Why judges gave the go-ahead to Scottish ‘Quartet’ offshore wind farm plans by Inch Cape, Seagreen and Mainstream

Keith Campbell,
Keith Campbell

Keith Campbell, Head of Planning at MacRoberts LLP, explains the successful legal appeal for quartet of major offshore Scots wind farms.

Scotland’s appeal court, the Inner House of the Court of Session, has reversed an earlier judgment which had quashed statutory consents for the construction and operation of four wind farms off the east coast of Scotland, located in the outer Firths of Forth and Tay.

Background

In October 2014 the Scottish Ministers granted consents under the Electricity Act 1989 and other legislation permitting the construction and operation of the Inch Cape (110 turbines), Neart Na Gaoithe (75 turbines) and Seagreen (two sets of 75 turbines) offshore wind farms.

The Royal Society for the Protection of Birds (RSPB) objected to the wind farms due to potential adverse impacts on certain species of migratory seabird found in Special Protection Areas (SPAs) in the vicinity of the proposed wind farms. SPAs are sites classified for the conservation of protected bird species. The RSPB applied for judicial review of the decisions to grant consent for each of the wind farms.

In July 2016 Lord Stewart upheld the RSPB’s challenges and quashed the consents on four grounds:

Ground 1: That the Scottish Ministers had failed to consult with the RSPB on environmental information received by the Scottish Minsters and taken into account in making their decisions, contrary to the requirements of The Electricity Works (Environmental Impact Assessment) (Scotland) Regulations 2000;

Ground 2: That the decisions to grant consent involved findings of scientific fact and methodology that contained errors such that the conclusions of Marine Scotland’s appropriate assessment (that the projects would not adversely affect the integrity of the SPAs) were not capable of removing all reasonable doubt;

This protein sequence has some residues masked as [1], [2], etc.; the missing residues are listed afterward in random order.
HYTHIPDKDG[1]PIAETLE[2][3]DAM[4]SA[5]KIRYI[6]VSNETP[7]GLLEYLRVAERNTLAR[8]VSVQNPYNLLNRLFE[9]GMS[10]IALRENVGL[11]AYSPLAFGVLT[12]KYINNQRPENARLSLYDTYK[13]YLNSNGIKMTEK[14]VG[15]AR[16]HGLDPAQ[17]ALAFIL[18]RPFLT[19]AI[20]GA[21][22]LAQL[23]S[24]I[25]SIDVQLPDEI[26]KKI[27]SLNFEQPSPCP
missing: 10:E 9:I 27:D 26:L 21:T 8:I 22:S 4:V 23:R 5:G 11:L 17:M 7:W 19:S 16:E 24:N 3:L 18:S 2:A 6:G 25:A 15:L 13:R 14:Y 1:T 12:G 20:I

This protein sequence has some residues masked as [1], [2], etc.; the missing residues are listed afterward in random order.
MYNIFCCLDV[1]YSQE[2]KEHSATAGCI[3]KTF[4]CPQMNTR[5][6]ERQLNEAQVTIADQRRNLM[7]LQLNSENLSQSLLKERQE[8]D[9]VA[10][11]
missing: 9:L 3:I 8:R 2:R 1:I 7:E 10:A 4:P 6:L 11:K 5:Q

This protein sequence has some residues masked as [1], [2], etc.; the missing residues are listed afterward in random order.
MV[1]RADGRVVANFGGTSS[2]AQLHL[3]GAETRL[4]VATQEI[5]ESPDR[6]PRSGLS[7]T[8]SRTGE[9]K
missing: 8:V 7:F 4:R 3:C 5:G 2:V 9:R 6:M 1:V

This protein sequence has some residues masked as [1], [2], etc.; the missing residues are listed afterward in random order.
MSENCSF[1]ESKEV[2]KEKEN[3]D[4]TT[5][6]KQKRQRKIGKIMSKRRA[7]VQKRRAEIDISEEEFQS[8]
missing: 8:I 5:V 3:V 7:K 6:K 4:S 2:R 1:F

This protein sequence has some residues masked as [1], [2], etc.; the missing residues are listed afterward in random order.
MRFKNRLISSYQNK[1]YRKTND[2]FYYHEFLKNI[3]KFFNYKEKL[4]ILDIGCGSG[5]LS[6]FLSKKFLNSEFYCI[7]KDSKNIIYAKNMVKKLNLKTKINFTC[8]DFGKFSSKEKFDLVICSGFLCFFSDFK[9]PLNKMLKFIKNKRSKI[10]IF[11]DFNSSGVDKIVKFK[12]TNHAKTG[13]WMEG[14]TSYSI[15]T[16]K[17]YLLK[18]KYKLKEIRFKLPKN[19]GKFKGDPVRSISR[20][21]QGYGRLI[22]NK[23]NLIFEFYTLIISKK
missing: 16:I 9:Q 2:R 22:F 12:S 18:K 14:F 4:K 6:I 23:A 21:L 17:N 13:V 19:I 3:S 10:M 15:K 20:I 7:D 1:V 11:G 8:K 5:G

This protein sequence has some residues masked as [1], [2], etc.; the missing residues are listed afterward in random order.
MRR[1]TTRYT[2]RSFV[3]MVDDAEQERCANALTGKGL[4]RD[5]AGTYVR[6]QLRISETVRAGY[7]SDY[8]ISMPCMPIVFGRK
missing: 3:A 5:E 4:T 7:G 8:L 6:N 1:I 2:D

Ground 3: That the Scottish Ministers breached EU obligations by failing to take account of a draft proposal for an additional SPA, as if that SPA had already been proposed or classified; and

Ground 4: That the Scottish Minsters had failed to give appropriate weight to advice provided by a statutory conservation consultee or provide adequate reasoning for rejecting that advice.

 

The Inner House Judgment

 The Scottish Ministers appealed Lord Stewart’s judgment and the Inner House has upheld the appeals. Lord Stewart’s reasoning is dismissed in robust terms:

Ground 1: Lord Stewart had failed to focus on the consultation requirements in the relevant EIA Regulations, in a situation where no party contended that the EIA Regulations did not properly implement the relevant European Directive. The legal requirement is not to consult on any and all information or advice made available to the decision-maker, potentially resulting in an endless cycle of notification and consultation, but rather to comply with the prescribed consultation requirements. This had been done and there was no procedural irregularity. Separately, the Court confirmed that where there is a defined statutory right to consultation, there is no parallel or additional right of consultation at common law.